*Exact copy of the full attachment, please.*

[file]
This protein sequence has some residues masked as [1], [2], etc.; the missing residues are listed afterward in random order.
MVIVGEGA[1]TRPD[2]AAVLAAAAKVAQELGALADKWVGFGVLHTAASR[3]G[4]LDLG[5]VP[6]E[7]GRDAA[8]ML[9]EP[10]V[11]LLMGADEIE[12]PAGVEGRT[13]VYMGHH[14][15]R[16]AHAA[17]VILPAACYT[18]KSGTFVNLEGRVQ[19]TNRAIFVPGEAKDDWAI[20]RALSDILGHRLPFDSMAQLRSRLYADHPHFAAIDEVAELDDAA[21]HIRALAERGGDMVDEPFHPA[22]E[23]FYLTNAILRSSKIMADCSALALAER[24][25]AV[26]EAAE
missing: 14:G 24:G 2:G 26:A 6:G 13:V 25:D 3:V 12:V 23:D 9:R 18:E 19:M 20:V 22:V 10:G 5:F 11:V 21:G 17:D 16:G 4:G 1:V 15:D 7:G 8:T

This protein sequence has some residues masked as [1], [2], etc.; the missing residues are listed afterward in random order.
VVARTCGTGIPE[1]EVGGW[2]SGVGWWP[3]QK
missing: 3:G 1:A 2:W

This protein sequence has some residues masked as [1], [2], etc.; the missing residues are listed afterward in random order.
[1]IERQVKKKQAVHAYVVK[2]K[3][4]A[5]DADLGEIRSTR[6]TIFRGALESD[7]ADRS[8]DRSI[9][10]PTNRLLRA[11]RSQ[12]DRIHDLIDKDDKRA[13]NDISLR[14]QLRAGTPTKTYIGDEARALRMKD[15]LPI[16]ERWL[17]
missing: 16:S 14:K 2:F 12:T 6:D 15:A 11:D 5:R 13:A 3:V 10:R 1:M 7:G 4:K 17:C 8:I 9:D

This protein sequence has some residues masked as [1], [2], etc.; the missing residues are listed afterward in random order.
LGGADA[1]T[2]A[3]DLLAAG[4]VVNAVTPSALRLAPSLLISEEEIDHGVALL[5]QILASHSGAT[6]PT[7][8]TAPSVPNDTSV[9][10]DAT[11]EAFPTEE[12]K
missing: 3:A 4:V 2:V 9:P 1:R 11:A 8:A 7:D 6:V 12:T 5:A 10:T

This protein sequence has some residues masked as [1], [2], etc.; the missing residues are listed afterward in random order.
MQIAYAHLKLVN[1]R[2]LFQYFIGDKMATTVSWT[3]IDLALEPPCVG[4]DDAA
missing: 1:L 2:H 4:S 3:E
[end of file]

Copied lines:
This protein sequence has some residues masked as [1], [2], etc.; the missing residues are listed afterward in random order.
MVIVGEGA[1]TRPD[2]AAVLAAAAKVAQELGALADKWVGFGVLHTAASR[3]G[4]LDLG[5]VP[6]E[7]GRDAA[8]ML[9]EP[10]V[11]LLMGADEIE[12]PAGVEGRT[13]VYMGHH[14][15]R[16]AHAA[17]VILPAACYT[18]KSGTFVNLEGRVQ[19]TNRAIFVPGEAKDDWAI[20]RALSDILGHRLPFDSMAQLRSRLYADHPHFAAIDEVAELDDAA[21]HIRALAERGGDMVDEPFHPA[22]E[23]FYLTNAILRSSKIMADCSALALAER[24][25]AV[26]EAAE
missing: 14:G 24:G 2:G 26:A 6:G 13:V 25:D 3:V 12:V 23:D 9:R 18:E 19:M 20:V 22:V 10:G 5:F 11:V 21:G 17:D 16:G 4:G 1:V 15:D 7:G 8:T

This protein sequence has some residues masked as [1], [2], etc.; the missing residues are listed afterward in random order.
VVARTCGTGIPE[1]EVGGW[2]SGVGWWP[3]QK
missing: 3:G 1:A 2:W

This protein sequence has some residues masked as [1], [2], etc.; the missing residues are listed afterward in random order.
[1]IERQVKKKQAVHAYVVK[2]K[3][4]A[5]DADLGEIRSTR[6]TIFRGALESD[7]ADRS[8]DRSI[9][10]PTNRLLRA[11]RSQ[12]DRIHDLIDKDDKRA[13]NDISLR[14]QLRAGTPTKTYIGDEARALRMKD[15]LPI[16]ERWL[17]
missing: 16:S 14:K 2:F 12:T 6:D 15:A 11:D 5:R 13:A 3:V 10:R 1:M 7:G 4:K 17:C 8:I 9:D

This protein sequence has some residues masked as [1], [2], etc.; the missing residues are listed afterward in random order.
LGGADA[1]T[2]A[3]DLLAAG[4]VVNAVTPSALRLAPSLLISEEEIDHGVALL[5]QILASHSGAT[6]PT[7][8]TAPSVPNDTSV[9][10]DAT[11]EAFPTEE[12]K
missing: 3:A 4:V 2:V 9:P 1:R 11:A 8:A 7:D 6:V 12:T 5:A 10:T

This protein sequence has some residues masked as [1], [2], etc.; the missing residues are listed afterward in random order.
MQIAYAHLKLVN[1]R[2]LFQYFIGDKMATTVSWT[3]IDLALEPPCVG[4]DDAA
missing: 1:L 2:H 4:S 3:E